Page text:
Quiet Desperation (Black Mass)

Bulger_IconThere’s no fool like an old fool. I’m starting to think about the U.S. this way, like we’ve passed through adulthood, and are sliding into senility characterized by regression to childish behavior – still in the early stages though. How much of this feeling is based on the broader insights the internet gives us into previously dark corners of the country is tough to say, but we don’t seem to be cleaving to our higher angels.

(Author’s Note: This thing spins wildly out of control coherence-wise: consider yourself warned.)

Two streams of thought got me into this head-space; a review of the film “Black Mass”, and memories of some bat-crazy things I’ve heard about at some of my workplaces.

The Wish Fulfillment Gangster

BlackMassWe’ve always loved gangster stories, whether they be murderous dusty cowboysviolent bootleggers or soft-spoken Godfathers. One of my favorite podcasts is Filmspotting, a weekly film review program, this week they reviewed “Black Mass” and smacked it around for being repetitive and dull, and Depp for being showy. They seemed particularly stuck on the idea that such movies glorify crime, which in turn reminded me of the old axiom that it’s impossible to make an anti-war film – the inherent danger, camaraderie and high-stakes being like catnip to adolescent male minds. Is this true of crime stories too?

The more I thought about it, the more I came back to the “infantilized senility” opinion I started this post with. People like gangster movies because, like kids, they get upset that they aren’t getting what they want even though they play by the rules. Gangsters (like their fictional opposite, superheroes) do what they want, don’t take any shit, and punish those who cross them. The less mature the person, the more this appeals to them. This goes for nation-states too.

Crazy Coworkers

StabBeing on sabbatical can get me nostalgic for the workplace. I like working, I like the people I work with, and I do miss them when I’m gone. Then I remember how working in the same place too long can drive people straight-up nuts, how real or imagined slights can fester, and being repressed for the sake of your mortgage then erupt in horrible ways. I think one of the many reasons the gangster myth is so appealing is that in real life, payback is elusive, and can drive people to bizarre places.

  • A man rises to speak at a organization-wide “town hall”, and promptly begins accusing the agency head of covering up malfeasance from ten years ago in a spittle-flying monologue.
  • Someone (I’m guessing a man, I’m sexist like that) defecates in his cubicle, smearing feces on the walls – unknown grievance.
  • A man repeatedly stands on, then urinates on the car of the agency head, only coming to justice when a sting operation is arranged. Again, rationale unknown.

I was going to add the lunch time sex-ring that used conference rooms for weekly assignations, but now that I think about it that was more about opportunity than revenge. Anyway, my point is childish people love being outraged, it adds drama to an otherwise drama-free life. And drama let’s them ignore all the things they could actually be doing to live enriching, full lives.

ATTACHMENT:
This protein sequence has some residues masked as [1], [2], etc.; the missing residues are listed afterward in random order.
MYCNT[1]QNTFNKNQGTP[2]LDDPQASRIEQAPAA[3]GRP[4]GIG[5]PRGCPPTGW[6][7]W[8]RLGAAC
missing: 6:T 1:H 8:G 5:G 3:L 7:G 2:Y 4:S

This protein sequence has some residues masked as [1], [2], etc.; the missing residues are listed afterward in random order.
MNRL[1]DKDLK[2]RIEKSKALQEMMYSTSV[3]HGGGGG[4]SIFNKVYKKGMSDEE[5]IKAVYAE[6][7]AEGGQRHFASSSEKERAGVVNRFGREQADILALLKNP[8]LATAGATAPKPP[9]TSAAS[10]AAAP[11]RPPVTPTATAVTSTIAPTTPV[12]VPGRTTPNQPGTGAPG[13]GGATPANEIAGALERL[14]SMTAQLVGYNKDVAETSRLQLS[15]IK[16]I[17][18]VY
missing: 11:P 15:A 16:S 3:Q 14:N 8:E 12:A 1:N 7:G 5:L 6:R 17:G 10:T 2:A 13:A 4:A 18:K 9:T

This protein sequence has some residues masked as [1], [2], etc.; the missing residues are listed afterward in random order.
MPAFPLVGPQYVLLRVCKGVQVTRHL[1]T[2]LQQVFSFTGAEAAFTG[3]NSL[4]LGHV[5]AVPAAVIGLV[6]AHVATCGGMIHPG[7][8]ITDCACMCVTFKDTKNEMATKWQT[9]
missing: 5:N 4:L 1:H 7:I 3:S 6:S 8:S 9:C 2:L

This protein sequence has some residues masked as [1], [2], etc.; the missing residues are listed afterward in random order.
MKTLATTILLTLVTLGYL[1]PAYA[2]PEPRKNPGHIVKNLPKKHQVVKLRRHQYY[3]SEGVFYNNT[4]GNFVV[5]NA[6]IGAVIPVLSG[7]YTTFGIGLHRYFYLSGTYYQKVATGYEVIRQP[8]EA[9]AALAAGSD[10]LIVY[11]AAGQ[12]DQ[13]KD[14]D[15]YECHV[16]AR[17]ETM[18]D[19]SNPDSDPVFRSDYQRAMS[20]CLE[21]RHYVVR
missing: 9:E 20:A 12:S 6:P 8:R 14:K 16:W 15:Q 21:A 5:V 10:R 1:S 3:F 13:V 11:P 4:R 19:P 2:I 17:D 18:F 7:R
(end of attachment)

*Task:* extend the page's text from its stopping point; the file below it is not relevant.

An Inconclusive Conclusion

Okay, my point isn’t that people are weak, repressed, vengeance seeking babies – it’s that I think this is a new phenomena. I think we used to be weak, repressed, vengeance seeking adults.

ArchieBunkerAs tumultuous as the 60’s and 70’s were, popular culture (not all, but a legit percentage) wrestled with large social themes of coming to grips with our shortcomings – and possibly rising above them. The 80’s began the slide backward (I think Reagan was the fulcrum, not the man, but how people reacted to the man – a dream of daddy when daddy was still an alcoholic, not a coke fiend), but it was still an adult ethos of debauchery, the age of excess was one fueled by a very adult greed. The 90’s hit the gas accelerating toward regression – now youth had become the greatest good. A byproduct of advertising discovering the holy grail of easy credit and the lack of impulse control we have in our teens and twenties – vampirically adults were feeding off the financial futures of the young while giving them the illusion that they were the most important things in the world.

Now in the 21st Century, the digital revolution seems to have not only put the sum of human knowledge at out fingertips, but simultaneously provided us with the tools to distract us from it. Like putting a candy bar next to a bushel of wheat – one’s nutritious and hard to process, the other sweet and immediate.  All the while, reinforcing the notion that the young can gain knowledge without the pain of experience.

Caveat and Apology

BadMeOkay, I just reread what I’ve written, and clearly I’ve gone off the rails – normally I’d shelve this post till I remembered what point I was trying to make – but I have a feeling that’s been permanently lost.

I think I was headed in the direction of embracing maturity, more particularly the process of maturation, paying attention to the things we do that are childish and those that are generative, self-correcting with each step – both as individuals and as a nation. Evidently I’m incapable of communicating this…I guess short term memory IS the first to go.

My apologies for the incoherence, but in my defense, I think some interesting ideas cropped up and I hope I’ve given you some food for thought in the process!